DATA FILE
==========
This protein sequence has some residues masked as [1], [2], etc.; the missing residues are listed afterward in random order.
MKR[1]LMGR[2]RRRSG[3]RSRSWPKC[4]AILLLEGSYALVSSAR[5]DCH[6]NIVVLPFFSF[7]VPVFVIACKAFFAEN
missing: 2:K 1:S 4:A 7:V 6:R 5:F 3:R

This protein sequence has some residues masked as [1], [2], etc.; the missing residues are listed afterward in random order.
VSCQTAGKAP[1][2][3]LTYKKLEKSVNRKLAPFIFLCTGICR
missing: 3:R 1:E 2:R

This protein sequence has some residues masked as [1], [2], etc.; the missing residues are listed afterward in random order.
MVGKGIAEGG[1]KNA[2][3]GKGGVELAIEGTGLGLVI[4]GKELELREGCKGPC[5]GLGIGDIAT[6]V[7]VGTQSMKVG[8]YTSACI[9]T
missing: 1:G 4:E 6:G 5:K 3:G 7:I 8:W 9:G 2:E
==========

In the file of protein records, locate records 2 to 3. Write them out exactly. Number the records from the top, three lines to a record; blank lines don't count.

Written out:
This protein sequence has some residues masked as [1], [2], etc.; the missing residues are listed afterward in random order.
VSCQTAGKAP[1][2][3]LTYKKLEKSVNRKLAPFIFLCTGICR
missing: 3:R 1:E 2:R

This protein sequence has some residues masked as [1], [2], etc.; the missing residues are listed afterward in random order.
MVGKGIAEGG[1]KNA[2][3]GKGGVELAIEGTGLGLVI[4]GKELELREGCKGPC[5]GLGIGDIAT[6]V[7]VGTQSMKVG[8]YTSACI[9]T
missing: 1:G 4:E 6:G 5:K 3:G 7:I 8:W 9:G 2:E